Asset price manipulation with several traders
In financial markets with asymmetric information, traders may have an incentive to forgo profitable deals today in order to preserve their informational advantage for future deals. This sort of manipulative behaviour has been studied in markets with one informed trader (Kyle 1985, Chakraborty and Yilmaz 2004). The effect is slower social learning. Using an extension of Glosten and Milgrom’s (1985) trading model, we study this effect in markets with N informed traders. As N grows large, each trader’s price impact subsides, and so does manipulation in equilibrium. However, the impact of manipulation on social learning can be increasing in N. As N increases, each trader individually manipulates less. But nonetheless, the increased number of manipulative actions introduces enough noise to exacerbate the impact of manipulation on learning.
Please report citation or reference errors to , or , if you are the registered author of the cited work, log in to your RePEc Author Service profile, click on "citations" and make appropriate adjustments.:
- Chamley,Christophe P., 2004. "Rational Herds," Cambridge Books, Cambridge University Press, number 9780521530927, Diciembre.
- Avery, Christopher & Zemsky, Peter, 1998. "Multidimensional Uncertainty and Herd Behavior in Financial Markets," American Economic Review, American Economic Association, vol. 88(4), pages 724-748, September.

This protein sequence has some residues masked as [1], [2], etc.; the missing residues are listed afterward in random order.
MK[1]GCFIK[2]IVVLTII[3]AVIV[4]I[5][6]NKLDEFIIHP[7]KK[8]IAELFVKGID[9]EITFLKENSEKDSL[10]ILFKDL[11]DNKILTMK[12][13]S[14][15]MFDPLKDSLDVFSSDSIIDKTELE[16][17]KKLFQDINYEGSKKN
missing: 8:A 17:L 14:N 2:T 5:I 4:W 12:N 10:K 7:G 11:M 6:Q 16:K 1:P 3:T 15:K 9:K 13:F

- Chamley,Christophe P., 2004. "Rational Herds," Cambridge Books, Cambridge University Press, number 9780521824019, Diciembre.
- Andreas Park & Hamid Sabourian, 2011.
"Herding and Contrarian Behavior in Financial Markets,"
Econometric Society, vol. 79(4), pages 973-1026, 07.
- Park, A. & Sabourian, H., 2009. "Herding and Contrarian Behaviour in Financial Markets," Cambridge Working Papers in Economics 0939, Faculty of Economics, University of Cambridge.
- Malinova, Katya & Park, Andreas, 2014. "The impact of competition and information on intraday trading," Journal of Banking & Finance, Elsevier, vol. 44(C), pages 55-71. Full references (including those not matched with items on IDEAS)
When requesting a correction, please mention this item's handle: RePEc:cam:camdae:1242. See general information about how to correct material in RePEc.
For technical questions regarding this item, or to correct its authors, title, abstract, bibliographic or download information, contact: (Jake Dyer)
If you have authored this item and are not yet registered with RePEc, we encourage you to do it here. This allows to link your profile to this item. It also allows you to accept potential citations to this item that we are uncertain about.
If references are entirely missing, you can add them using this form.
If the full references list an item that is present in RePEc, but the system did not link to it, you can help with this form.
If you know of missing items citing this one, you can help us creating those links by adding the relevant references in the same way as above, for each refering item. If you are a registered author of this item, you may also want to check the "citations" tab in your profile, as there may be some citations waiting for confirmation.
Please note that corrections may take a couple of weeks to filter through the various RePEc services.